The current trend toward painting buildings black and nearly black calls to mind a passage from Booth Tarkington's book The Magnificent Ambersons.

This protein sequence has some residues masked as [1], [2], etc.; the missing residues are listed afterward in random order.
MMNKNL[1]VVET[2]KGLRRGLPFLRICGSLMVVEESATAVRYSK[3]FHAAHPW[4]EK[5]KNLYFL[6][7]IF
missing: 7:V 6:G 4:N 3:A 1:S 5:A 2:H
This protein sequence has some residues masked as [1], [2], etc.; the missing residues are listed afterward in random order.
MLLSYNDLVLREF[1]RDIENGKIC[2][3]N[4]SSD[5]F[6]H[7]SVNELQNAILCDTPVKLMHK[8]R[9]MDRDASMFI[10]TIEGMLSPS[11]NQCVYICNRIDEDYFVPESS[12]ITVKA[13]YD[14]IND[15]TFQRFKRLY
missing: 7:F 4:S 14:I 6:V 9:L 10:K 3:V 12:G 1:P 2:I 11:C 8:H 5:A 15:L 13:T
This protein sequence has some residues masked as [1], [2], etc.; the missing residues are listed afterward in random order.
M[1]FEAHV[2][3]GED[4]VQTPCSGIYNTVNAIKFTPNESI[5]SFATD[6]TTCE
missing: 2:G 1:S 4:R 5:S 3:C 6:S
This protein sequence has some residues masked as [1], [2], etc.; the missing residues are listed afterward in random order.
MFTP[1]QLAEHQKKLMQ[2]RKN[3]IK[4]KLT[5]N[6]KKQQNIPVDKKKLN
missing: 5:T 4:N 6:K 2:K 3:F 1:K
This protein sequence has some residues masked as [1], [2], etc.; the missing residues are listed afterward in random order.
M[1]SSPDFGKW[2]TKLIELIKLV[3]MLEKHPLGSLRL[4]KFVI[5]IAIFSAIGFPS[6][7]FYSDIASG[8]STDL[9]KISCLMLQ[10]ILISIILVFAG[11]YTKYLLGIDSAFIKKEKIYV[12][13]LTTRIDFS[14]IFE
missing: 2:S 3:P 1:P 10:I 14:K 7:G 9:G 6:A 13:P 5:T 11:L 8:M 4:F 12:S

There was one border section of the city which George never explored in his Sunday morning excursions. This was far out to the north where lay the new Elysian Fields of the millionaires, though he once went as far in that direction as the white house which Lucy had so admired long ago--her "Beautiful House.". . . The house was white no longer, nothing could be white which the town had reached, and the town reached far beyond the beautiful white house now. The owners had given up and painted it a despairing chocolate, suitable to the freight-yard life it was called upon to endure.Tarkington suggests the taste for painting houses dark colors at the turn of the 20th century can be attributed to the industrialization of cities. If a house were painted a dark color, it wouldn't show as much when the soot and grime in the air settled on its clapboards. In this post-industrial era, one wonders what's driving the current trend.
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